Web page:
In a rush to reject any form of ritual, I began the first pitch, a sporty 130-foot 5.13b that immediately tackles two roof systems before spitting you out onto a vertical face with only cobbles, monos and pins-scars. Above this, during the last twenty feet, awaits the crux. I botched my beta, but somehow stayed on by smearing my right foot out on a tiny cobble. The heat of doubt flared up, but I locked into the final gritty finger locks and finished the pitch. Having led the crux pitch twice previously, Casey followed my lead and joined me at the belay.
He then made his first attempt at pitch two, coming off in a cloud of dust at the crux. He lowered and made a second attempt, beautifully dispatching the overhanging crack. My sense of doubt only increased as I followed his lead, fighting to plug my hand into a slot already taken by a cam. Again, I somehow managed to hang on, and reached the anchors without having to return to the bottom for a second try.
I began pitch three cruising through decomposing 5.9 filth. Fifteen feet from the anchor desperation struck once again. Resting in a strenuous layback with my feet on a shelf, staring at the unfeasible moves above, I froze. I had clipped the Stardrive bolt at my waist and was searching for gear higher up. Something. Anything. Haston claimed that he had used a six-inch hook and “nut broddler” for pro at this point, whatever the hell that meant. Unable to find anything viable above me, I downclimbed and placed a tiny ball nut to equalize with the Stardrive before resuming my rest in the layback.
I moved up into the next sequence three times before finally committing to the compression moves above. I clawed viciously at the dust-choked pin-scars, moving out onto the arete to search for purchase. Just when I had nearly reached the large horn marking the end of the crux, the white rounded cobble I had trusted my full weight to ripped out of the wall. My left foot was on the wrong side of the rope and I knew it even before I started arcing upside down through the air. I splattered head-under-heels on the slab 20 feet below the equalized pieces. The rope-drag had provided a long fall but a soft enough catch for the ball nut to hold beside the ancient bolt. Somehow, I was uninjured.
It was at this moment, instead of failing, that our team-style ascent saved the day. My spirit broken, I lowered back to the belay to let Casey take his turn on the sharp end. He managed to reach the tattered anchor, brilliantly climbing through the no-fall zone. I followed up, also free.
It was nearly three in the afternoon as I clipped my tether into the dusty sun-dried anchor at the top of pitch three and hung back to breathe. My nerves were frayed. I couldn’t bring myself to look up. Casey said, “You ready for this one?” It took all my will just to stop myself from replying, “Fuck no, why am I up here?” which had become my internal refrain during the past couple of hours. But after breathing slowly for a moment, I readjusted my footing and turned my head skyward.
Six months had passed since I had stared up into the chasm of the fourth pitch—where our rope had threatened to unravel—and here I was staring up into it once again. During the long days it had taken to project the two preliminary pitches, I had asked Casey for the opportunity to lead the fourth pitch. “Unfinished business,” I had told him. The mud curtains above looked like demonic organ pipes. I knew they would fracture beneath my shoes, just as they had in May beneath my bare feet. But this pitch—with its X-rating and huge-hollow blocks of petrified dust—was one that I knew I needed to face.
I looked down. My legs were visibly stuttering against the rock. With some encouragement from Casey, I began to rack up. He wasn’t going to let me bail on the pitch without first giving a proper fight. We laughed about the need for hexes as I clipped them shakily into quickdraws for immediate use. Hexes, I figured, might hold well in case of a fall, what with their large surface area compared to the thin lobes of a cam that would act like dull blades and simply sheer through the soft mud. I took all the slings we had, hoping for chockstones along the way.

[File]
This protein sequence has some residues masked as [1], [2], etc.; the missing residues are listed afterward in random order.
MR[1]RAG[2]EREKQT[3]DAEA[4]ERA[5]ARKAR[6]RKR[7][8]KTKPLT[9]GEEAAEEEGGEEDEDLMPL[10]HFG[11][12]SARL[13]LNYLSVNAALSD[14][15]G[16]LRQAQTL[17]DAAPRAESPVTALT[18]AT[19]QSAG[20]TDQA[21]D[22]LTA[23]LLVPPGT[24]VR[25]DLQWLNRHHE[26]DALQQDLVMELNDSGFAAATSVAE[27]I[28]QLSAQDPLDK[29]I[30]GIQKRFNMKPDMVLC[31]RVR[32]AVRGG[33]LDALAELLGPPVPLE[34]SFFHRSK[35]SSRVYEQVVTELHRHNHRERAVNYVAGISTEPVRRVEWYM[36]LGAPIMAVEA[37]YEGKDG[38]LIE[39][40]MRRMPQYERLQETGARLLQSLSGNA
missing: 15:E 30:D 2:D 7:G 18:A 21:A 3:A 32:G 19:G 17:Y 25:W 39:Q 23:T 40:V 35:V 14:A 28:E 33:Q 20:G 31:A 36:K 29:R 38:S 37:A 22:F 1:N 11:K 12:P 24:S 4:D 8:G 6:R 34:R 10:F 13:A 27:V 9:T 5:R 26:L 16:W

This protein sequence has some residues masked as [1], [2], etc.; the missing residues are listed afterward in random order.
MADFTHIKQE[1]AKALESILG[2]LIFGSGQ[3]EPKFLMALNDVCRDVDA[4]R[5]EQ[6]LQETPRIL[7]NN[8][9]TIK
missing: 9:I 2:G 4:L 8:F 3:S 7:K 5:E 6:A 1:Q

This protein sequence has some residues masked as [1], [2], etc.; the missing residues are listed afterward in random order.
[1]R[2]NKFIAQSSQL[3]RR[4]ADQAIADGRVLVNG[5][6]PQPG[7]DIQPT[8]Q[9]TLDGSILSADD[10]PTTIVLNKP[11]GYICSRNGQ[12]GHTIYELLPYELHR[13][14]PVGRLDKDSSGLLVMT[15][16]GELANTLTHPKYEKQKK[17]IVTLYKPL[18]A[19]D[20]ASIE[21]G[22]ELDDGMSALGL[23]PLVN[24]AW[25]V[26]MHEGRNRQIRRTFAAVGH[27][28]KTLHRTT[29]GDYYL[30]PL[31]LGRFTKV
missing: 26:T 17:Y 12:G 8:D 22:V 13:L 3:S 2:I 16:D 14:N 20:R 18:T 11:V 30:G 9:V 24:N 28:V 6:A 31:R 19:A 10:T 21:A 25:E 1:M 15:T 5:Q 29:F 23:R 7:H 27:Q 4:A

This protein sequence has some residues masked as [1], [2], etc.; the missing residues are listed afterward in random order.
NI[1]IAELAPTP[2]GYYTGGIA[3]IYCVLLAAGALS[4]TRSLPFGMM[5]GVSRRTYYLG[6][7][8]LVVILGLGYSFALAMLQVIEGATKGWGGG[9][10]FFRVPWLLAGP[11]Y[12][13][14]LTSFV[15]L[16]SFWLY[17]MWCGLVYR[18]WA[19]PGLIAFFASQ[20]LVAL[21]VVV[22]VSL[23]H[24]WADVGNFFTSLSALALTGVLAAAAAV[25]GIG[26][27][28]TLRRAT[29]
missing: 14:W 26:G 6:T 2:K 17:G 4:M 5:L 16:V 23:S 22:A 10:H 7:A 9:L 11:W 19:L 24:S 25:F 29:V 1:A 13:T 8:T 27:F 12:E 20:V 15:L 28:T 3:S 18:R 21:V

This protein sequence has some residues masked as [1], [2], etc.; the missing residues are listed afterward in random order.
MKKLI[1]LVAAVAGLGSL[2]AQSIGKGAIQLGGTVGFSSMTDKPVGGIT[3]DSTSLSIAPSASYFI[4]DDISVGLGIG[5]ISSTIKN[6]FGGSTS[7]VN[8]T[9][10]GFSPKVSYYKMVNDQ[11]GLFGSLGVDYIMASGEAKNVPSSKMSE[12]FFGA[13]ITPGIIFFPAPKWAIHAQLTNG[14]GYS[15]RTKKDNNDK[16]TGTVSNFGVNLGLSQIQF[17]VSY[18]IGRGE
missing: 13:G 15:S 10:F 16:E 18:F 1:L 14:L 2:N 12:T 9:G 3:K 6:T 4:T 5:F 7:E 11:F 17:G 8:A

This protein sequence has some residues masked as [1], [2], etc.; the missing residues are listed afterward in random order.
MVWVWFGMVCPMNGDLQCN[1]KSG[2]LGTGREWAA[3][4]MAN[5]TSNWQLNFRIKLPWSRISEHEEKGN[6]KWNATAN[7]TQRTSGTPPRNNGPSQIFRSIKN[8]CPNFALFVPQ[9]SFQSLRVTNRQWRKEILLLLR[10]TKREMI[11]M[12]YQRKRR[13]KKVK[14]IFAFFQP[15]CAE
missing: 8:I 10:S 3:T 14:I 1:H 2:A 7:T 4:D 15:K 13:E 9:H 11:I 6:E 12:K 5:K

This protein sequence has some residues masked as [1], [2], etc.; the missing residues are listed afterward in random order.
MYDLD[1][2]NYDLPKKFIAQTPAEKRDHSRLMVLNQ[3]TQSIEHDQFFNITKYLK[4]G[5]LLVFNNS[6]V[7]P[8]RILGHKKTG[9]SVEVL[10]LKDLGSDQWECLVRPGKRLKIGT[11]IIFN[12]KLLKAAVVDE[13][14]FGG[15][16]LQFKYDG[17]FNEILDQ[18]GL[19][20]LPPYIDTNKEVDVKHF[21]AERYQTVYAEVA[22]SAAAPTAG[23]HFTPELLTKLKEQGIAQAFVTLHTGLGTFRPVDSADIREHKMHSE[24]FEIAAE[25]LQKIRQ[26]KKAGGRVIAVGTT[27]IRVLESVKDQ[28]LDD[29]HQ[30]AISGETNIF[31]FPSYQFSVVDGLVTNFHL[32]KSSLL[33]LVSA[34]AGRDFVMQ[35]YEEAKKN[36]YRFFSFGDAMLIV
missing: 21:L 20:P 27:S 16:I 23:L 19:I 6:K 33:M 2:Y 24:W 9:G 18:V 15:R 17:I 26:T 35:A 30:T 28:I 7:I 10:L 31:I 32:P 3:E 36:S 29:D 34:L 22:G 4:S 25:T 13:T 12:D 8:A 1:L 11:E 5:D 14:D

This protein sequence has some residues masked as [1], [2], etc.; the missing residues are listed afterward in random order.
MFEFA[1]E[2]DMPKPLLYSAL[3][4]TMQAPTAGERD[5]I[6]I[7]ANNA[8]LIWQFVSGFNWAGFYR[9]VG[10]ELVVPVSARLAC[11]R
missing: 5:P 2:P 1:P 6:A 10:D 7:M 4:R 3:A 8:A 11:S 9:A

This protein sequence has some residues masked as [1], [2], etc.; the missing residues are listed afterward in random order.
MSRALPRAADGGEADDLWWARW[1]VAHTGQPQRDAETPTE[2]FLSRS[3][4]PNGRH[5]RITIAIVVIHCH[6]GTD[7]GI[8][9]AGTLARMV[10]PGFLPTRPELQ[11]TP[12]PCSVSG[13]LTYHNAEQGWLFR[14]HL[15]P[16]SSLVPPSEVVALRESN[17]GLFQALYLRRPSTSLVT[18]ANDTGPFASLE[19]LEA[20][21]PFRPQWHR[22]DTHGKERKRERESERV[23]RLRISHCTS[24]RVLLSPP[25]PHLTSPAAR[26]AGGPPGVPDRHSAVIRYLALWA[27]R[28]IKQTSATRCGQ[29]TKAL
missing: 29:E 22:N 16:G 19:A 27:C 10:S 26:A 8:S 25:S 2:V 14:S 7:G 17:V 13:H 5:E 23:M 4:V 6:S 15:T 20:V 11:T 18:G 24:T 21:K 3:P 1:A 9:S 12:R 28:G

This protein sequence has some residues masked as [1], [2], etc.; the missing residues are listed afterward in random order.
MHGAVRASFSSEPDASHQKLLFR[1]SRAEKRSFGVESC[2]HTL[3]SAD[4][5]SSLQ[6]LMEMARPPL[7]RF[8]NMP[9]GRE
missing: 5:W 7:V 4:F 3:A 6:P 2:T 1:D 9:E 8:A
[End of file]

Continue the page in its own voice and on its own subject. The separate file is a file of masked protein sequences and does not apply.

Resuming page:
With a breath and a clap on my back from Casey for luck, I traversed awkwardly to my right down out of the belay and kicked over into the chimney with slow pressure until I could cam my back against the mud. Already the pitter-patter of a thousand particles began below me and a fine dust blew up around me. Jamming my fist into the first curtain, I pulled gently, just enough to inch my way up. The chimney shed clods and hunks but always shortly after I had finished my work with them. I made slow and delicate progress. After 40 feet I had placed just one shitty cam and two hexes—all of which would have ripped in a fall—but continued to stem ever higher. Huge stalactites of mud sheared off below me every few minutes, dousing Casey in rubble. His helmeted head was down and his eyes were closed but he continually called up muffled words of reassurance and encouragement.
Eventually I reached a stance and discovered a modern bolt concealed beneath a layer of mud. I hooted with relief. Casey responded and then I heard a chorus of hoots and whistles from the escarpment below. A large group had gathered below to watch our progress as the day waned. They had situated themselves beyond reach of the cascading mud. Looking out past the dark walls of filth that surrounded a filthy me deep in a filthy filthy full-body stem I caught sight of a glint of silver visible far out on the right-hand face. It was my bolt from six months prior!
A wave of exhilaration filled me and suddenly I was laughing. I was laughing and hooting and I could see my dog, Panda, running circles around the crowd below. My laughter carried down to my mud-covered partner and it must have sounded mad, but I didn’t care. I was in ecstasy.
“Glad to have you back Cass!” Casey called up. With those words all the fright melted away. We were both howling like we were back safe on splitter granite cracks with great pro. The Titan would allow us passage and I knew it.
I smiled, still chuckling. Then, with a sigh, I rubbed the sand out of my eyes for the hundredth time and made my way deeper into the chimney.
Cassady Bindrup lives and climbs year round in Salt Lake City where he is studying Environmental Humanities at the University of Utah. To fund his climbing lifestlye, he works as a commercial electrician and writes.